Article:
There is no doubt that conditions favoured Cabernet Sauvignon and Cabernet Franc overall. Some of the most impressive reds in the vintage come from the northern Haut-Médoc, specifically St Estèphe, Pauillac and St Julien. Frost affected some of the vineyards inland from the Gironde, so, by and large, the best wines have come from those closer to it. Château Léoville-Las-Cases feels very correct and full [if a little subdued when I tried it] and Château Léoville Poyferré was fleshy, forward and almost showy. There is wonderful purity at Château Ducru-Beaucaillou as you would expect, but frost has affected volumes of Lalande Borie and their properties in Listrac were badly hit.

In Pauillac, Château Pontet Canet has produced another biodynamic beauty. Château Grand-Puy-Lacoste has lush Cabernet tones, Château Grand-Puy Ducasse has lots of blackcurrant and plum tones and Château Batailley has lovely purity. Château Lynch Moussas looked good as did Château Haut-Bages Monpelou. Château Pichon-Lalande also impressed in the vintage context, with plenty of freshness, cassis and Pauillac character. There was vitality and freshness on display in Château Haut-Bages Libéral. Château Latour was top of the tree for me though we won’t see that for a while, though I will report on their latest releases, the 2012 Les Forts de Latour and the 2006 Latour. I’ve yet to taste Lafite and Mouton 2017, two big omissions here.

St Estèphe in particular has performed well. Château Calon-Ségur has great freshness and purity, Château Montrose is powerful in the vintage context and Château Cos d’Estournel has vibrance and wonderful refinement. Stylistically the wines are perhaps akin to a hypothetical combination of 2012 and 2008 for me in terms of body, texture and freshness. Château Beau-Site, Château Capbern, Château Le Crock, Château Meyney, Château Tronquoy-Lalande and Château Haut-Marbuzet [especially] are all attractive and should provide comparative value.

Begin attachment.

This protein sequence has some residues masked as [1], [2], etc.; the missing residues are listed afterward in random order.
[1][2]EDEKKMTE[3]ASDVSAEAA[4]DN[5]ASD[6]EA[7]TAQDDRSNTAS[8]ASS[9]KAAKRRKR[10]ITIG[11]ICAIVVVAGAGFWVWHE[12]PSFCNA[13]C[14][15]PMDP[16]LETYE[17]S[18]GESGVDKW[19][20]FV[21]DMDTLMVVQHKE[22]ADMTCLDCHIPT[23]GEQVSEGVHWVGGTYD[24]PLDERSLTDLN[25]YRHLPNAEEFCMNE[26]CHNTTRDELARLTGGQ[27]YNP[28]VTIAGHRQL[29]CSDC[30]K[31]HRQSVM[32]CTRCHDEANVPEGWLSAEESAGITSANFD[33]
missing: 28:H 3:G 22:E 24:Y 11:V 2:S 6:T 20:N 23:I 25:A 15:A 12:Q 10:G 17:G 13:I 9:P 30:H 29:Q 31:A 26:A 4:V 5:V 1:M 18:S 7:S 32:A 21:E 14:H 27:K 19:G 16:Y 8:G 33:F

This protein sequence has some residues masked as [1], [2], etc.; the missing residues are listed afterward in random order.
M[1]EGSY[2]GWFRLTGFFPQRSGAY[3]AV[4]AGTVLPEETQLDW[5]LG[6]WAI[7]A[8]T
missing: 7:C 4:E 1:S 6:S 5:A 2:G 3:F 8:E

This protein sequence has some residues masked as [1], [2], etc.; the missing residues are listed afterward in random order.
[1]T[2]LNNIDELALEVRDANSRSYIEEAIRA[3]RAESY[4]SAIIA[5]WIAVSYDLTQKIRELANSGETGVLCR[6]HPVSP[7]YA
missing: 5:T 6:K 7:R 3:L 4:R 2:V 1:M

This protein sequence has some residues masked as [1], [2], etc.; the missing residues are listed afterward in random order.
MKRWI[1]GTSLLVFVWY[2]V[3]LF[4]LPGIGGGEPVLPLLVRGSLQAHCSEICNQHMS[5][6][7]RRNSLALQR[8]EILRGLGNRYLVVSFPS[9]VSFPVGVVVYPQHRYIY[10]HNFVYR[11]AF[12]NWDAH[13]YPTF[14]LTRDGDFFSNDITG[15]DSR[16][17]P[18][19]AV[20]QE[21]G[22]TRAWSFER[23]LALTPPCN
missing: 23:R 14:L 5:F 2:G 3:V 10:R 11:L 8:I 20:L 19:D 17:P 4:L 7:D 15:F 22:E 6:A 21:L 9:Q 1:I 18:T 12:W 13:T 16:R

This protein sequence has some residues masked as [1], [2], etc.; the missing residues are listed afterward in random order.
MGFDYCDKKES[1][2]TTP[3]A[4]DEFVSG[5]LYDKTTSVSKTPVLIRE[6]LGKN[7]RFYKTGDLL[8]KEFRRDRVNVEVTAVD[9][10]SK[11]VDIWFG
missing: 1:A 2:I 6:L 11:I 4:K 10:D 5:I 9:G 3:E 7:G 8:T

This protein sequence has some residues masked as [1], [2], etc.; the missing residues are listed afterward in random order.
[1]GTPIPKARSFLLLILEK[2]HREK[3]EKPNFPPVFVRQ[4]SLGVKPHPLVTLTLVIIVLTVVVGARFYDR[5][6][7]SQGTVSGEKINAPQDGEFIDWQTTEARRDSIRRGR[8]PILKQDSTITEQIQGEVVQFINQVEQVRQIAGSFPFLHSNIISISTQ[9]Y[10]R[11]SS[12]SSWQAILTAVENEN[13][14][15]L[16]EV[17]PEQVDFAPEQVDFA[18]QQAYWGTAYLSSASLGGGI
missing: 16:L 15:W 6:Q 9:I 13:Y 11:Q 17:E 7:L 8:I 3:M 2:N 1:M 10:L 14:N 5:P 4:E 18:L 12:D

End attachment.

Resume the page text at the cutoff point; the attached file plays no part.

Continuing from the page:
At the southern end of the Haut-Médoc, down in Margaux, Château Palmer looks to be outstanding. How on song this property is under Thomas Duroux and there are lots of exciting things happening in the vineyard and the cellar. Château Margaux really impressed me too, now with the wonderful Philippe Bascaules at the helm. I was also struck again by the purity at Château Durfort Vivens, and their 2016 re-tasted looks just as knock-out as it was last year. There was also great refinement at Château Rauzan-Ségla in 2017.  Amongst the other Margaux wines tasted, Château La Gurgue, Château Ferrière, Château Siran [in particular] and Château Marojallia looked good. I will report on all these in greater detail but they all showed vitality and perfumed aromatics.

Unfortunately, I missed on tasting the Haut-Médocs and Médocs at the UGCB as well as the Cru Bourgeois tasting during primeurs week. That said Château Potensac tasted at Léoville-Las-Cases looked classical and correct and Goulée, tasted at Cos d’Estournel was vivacious. Château Blaignan and Château Les Grands Chenes also looked good in the Médoc. In the Haut-Medoc appellation Château La Tour Carnet suffered a 75% crop reduction due to frost but has fashioned a forward, lush and attractive wine [as well as a tiny quantity of tantalizing white!]. At the Hubert de Boüard Consulting tasting Château Lanessan was fresh and perfumed. Overall, however, there is not the excitement that these wines showed in 2016.

So how to sum up? There are more gaps in my tastings this year than usual, but I think I’ve got a good handle on the vintage and its principal characters. The best reds are vibrant and vivacious, with bright acidities and soft tannins. The dry whites I tasted were fabulous. The sweet wines of Sauternes look good judging from the handful I’ve had and other reports I’ve seen talk of a wonderful harvest for the region. Inconsistency is certainly a feature of this vintage. This is due to the worst frost damage Bordeaux has seen since 1991. The vintage was not helped by a generally rather cool summer and a wet start to September, which in particular was not ideal for the Merlot harvest. The sunny conditions that resumed certainly benefitted the Cabernets. While the right bank is patchy, the left bank is far from homogeneous too. In many respects it is neither a left or right bank year. Rather it is one that favoured the best terroirs and, because of this, excellent wines have actually been made in all districts. Do read the detailed notes that will follow immediately, starting with some of the brightest stars in St Emilion.

So should you buy en primeur? Yes [as ever] for those properties where the wine is in very short supply. Yes also to the Bordeaux dry whites. Yes too if chateaux are offering 2017 en primeur at a substantial discount on their release prices in 2016 and 2015. Still given the availability of 2012 on the market, wines that share some of the characteristics of 2017, you would do better to opt for these with your money if prices are similar. Why tie up your cash when you can open something immediately – the 2012s are drinking nicely already – and I think that’s what I will be doing….